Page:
Ideally, a branch chair should do three things: encourage, assist and develop. Encourage the growth of membership, assist the membership in their professional development and networking efforts, and develop an environment which promotes their industry interests. None of these can be achieved if the branch chair does not know their members on a personal level, or when the members don’t know who is leading them.
The same set of qualities also applies to national leadership. It is true that they will need to be modified – you can’t meet half of your membership at a café on a Saturday morning – but the basics are very much the same. It is not enough to be read once in a while; the national leader needs to be “seen” attending various functions in various states, so that the state membership does not feel that they are being ignored. This is especially so with the more remote of our memberships – Tasmania, Northern Territory and Western Australia. Ideally, these should be opportunities for networking with the goal of strengthening ties and loyalties. And it can’t be done once a year at a major event only attended by a small percentage.
Ongoing communication, knowledge sharing and reaching out to members is a matter of the highest importance, so that the enthusiasm of the leadership is not only felt, but spread across the membership. Thus an organisation like AUSIT can be sure to retain its members, as well as attract new ones. After all, we need to constantly market ourselves to our existing members to retain their loyalty and interest. . Eventually word of mouth will spread and new members will be motivated to join in.
While of course it is a complex task to lead, it basically comes down to a leader who – because of their genuine interest in people - has the ability to inspire and be inspired.
It is about literature (his does not qualify, so we are spared), about translation (what would he know??) and about adaptations for the screen. The whole drivel can be read here, but even more informative are the comments at the bottom :-D. Looks like Rushdie is criticizing something he did not actually watch. Well, well.. we can write critiques on hearsay these days, too.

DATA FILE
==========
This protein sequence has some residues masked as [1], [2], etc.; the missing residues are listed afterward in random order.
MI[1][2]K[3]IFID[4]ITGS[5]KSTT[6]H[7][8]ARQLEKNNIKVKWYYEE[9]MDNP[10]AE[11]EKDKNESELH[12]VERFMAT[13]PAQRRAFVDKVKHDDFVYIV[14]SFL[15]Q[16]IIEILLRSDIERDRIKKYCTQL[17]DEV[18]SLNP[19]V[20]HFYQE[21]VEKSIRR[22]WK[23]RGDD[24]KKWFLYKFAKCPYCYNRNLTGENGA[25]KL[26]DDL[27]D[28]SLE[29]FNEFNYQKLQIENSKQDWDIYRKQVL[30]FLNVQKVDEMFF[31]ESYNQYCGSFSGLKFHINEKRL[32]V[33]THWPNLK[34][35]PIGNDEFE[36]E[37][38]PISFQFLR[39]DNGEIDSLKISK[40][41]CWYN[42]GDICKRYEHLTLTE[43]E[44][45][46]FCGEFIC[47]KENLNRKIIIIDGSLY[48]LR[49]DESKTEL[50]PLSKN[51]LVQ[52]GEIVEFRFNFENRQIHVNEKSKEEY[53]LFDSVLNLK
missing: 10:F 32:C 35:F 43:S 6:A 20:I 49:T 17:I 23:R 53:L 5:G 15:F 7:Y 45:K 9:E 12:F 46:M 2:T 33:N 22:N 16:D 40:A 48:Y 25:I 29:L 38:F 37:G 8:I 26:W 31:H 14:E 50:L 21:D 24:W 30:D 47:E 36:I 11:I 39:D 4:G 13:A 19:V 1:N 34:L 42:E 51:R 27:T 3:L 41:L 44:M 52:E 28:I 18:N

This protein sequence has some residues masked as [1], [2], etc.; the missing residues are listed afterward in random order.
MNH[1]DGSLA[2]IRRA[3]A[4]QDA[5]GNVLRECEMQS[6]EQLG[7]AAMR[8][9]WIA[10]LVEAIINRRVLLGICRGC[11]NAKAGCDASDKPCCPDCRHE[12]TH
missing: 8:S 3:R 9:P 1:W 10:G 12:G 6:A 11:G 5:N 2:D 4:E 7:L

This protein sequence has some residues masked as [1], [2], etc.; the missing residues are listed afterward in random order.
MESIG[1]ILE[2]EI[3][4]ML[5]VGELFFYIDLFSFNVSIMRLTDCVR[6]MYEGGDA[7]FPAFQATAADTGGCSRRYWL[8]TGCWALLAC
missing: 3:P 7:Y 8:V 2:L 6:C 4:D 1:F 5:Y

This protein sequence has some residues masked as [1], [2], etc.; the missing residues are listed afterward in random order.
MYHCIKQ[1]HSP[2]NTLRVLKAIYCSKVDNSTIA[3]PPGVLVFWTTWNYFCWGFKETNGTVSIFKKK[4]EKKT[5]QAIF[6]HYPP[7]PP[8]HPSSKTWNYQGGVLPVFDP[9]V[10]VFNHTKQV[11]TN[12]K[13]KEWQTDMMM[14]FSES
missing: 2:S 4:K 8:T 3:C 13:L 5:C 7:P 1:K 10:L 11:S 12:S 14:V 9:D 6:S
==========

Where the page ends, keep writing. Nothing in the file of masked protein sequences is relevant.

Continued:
The trials and tribulations of the translator:
(a) The distortion factor
A linguistic construction can have an array of meanings and translation is no way as black- and-white as swapping a word from one language to another. Translations have long been viewed in a less than positive light. Even the canonical Spanish writer Miguel de Cervantes likened reading a translation to “looking at the Flanders tapestries from behind”, a distortion of the original.
Factors such as historical spirit, wordplay and cultural bias and the extent to which a translation may be distorted are intrinsic to how ‘translatable’ something is. In particular, if the concept requiring translation is heavily culturally specific, the originality of languages such as Finnish can be a challenge for translators.
“Translating from a very foreign language is slow and painful,” says Herbert Lomas, a Finnish to English translator, who has been honoured officially for his services to Finnish Literature. Keith Bosley, another prolific translator whose extensive work catalogue includes the Finnish national epic, The Kalevala and numerous Finnish poetry anthologies, describes how translatability can differ: “For me ancient Finnish is more translatable than the French poet Baudelaire, even though my French is much better than my Finnish.”
Aspects such as style and register are inseparable from meaning and it is this inseparability that makes it challenging. The maintaining of certain aspects often occurs at the expense of others.
(b) No time: